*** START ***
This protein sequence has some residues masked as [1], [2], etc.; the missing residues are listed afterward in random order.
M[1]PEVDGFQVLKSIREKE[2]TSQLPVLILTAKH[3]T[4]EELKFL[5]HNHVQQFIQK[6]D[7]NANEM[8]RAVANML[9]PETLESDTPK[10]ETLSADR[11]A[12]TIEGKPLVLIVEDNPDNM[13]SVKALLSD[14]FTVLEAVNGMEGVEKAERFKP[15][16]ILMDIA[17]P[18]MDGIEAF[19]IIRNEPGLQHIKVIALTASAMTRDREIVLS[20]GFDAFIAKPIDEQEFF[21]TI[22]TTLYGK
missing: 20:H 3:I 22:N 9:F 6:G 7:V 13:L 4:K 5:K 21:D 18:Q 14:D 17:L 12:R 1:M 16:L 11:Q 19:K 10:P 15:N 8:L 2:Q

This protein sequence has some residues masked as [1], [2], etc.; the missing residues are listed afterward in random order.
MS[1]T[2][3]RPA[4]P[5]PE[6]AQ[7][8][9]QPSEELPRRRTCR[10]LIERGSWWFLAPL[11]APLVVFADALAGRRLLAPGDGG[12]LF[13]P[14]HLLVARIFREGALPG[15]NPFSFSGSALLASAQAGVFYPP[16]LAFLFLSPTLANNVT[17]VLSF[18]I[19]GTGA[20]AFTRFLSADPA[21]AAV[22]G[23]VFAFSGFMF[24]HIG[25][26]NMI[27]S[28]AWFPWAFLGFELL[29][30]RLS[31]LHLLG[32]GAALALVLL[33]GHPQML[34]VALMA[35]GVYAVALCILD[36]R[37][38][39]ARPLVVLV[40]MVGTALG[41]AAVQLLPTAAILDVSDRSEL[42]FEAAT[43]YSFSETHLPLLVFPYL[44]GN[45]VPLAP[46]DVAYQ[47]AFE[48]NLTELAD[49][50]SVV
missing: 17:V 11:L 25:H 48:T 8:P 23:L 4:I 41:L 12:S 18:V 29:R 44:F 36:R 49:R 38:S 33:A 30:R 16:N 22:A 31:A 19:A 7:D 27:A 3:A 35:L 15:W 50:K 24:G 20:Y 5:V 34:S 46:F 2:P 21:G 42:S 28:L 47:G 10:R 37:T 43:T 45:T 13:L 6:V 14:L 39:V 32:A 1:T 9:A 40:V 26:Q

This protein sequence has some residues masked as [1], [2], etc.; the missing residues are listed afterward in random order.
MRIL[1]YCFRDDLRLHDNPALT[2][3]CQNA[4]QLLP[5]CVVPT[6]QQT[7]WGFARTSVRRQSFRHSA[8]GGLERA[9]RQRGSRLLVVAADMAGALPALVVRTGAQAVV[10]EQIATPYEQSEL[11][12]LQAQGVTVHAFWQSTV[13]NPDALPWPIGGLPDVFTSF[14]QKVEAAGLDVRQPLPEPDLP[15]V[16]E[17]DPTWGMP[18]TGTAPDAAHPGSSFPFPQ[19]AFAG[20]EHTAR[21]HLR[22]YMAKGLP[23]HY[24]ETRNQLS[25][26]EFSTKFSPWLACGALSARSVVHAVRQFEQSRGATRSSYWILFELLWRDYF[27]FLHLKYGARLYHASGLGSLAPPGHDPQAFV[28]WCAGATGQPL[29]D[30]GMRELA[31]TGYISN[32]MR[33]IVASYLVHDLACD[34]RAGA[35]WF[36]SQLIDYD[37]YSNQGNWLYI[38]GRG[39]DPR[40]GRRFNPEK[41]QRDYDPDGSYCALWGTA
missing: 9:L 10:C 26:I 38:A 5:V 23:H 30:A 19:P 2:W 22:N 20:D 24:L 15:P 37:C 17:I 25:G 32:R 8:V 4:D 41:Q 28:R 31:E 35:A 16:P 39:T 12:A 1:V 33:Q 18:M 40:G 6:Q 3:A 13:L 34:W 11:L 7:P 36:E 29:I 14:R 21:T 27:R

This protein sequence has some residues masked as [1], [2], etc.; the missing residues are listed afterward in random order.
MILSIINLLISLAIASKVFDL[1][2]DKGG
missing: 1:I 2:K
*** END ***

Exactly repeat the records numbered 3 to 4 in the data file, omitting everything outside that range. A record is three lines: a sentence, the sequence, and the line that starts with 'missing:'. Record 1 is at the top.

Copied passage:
This protein sequence has some residues masked as [1], [2], etc.; the missing residues are listed afterward in random order.
MRIL[1]YCFRDDLRLHDNPALT[2][3]CQNA[4]QLLP[5]CVVPT[6]QQT[7]WGFARTSVRRQSFRHSA[8]GGLERA[9]RQRGSRLLVVAADMAGALPALVVRTGAQAVV[10]EQIATPYEQSEL[11][12]LQAQGVTVHAFWQSTV[13]NPDALPWPIGGLPDVFTSF[14]QKVEAAGLDVRQPLPEPDLP[15]V[16]E[17]DPTWGMP[18]TGTAPDAAHPGSSFPFPQ[19]AFAG[20]EHTAR[21]HLR[22]YMAKGLP[23]HY[24]ETRNQLS[25][26]EFSTKFSPWLACGALSARSVVHAVRQFEQSRGATRSSYWILFELLWRDYF[27]FLHLKYGARLYHASGLGSLAPPGHDPQAFV[28]WCAGATGQPL[29]D[30]GMRELA[31]TGYISN[32]MR[33]IVASYLVHDLACD[34]RAGA[35]WF[36]SQLIDYD[37]YSNQGNWLYI[38]GRG[39]DPR[40]GRRFNPEK[41]QRDYDPDGSYCALWGTA
missing: 9:L 10:C 26:I 38:A 5:V 23:H 30:A 19:P 2:W 22:N 20:D 24:L 15:P 37:C 17:I 25:G 32:R 8:V 4:D 41:Q 28:R 31:E 35:A 16:P 39:T 12:A 1:V 33:Q 18:M 40:G 6:Q 3:A 13:L 34:W 11:L 7:P 36:E 29:I 14:R 21:T 27:R

This protein sequence has some residues masked as [1], [2], etc.; the missing residues are listed afterward in random order.
MILSIINLLISLAIASKVFDL[1][2]DKGG
missing: 1:I 2:K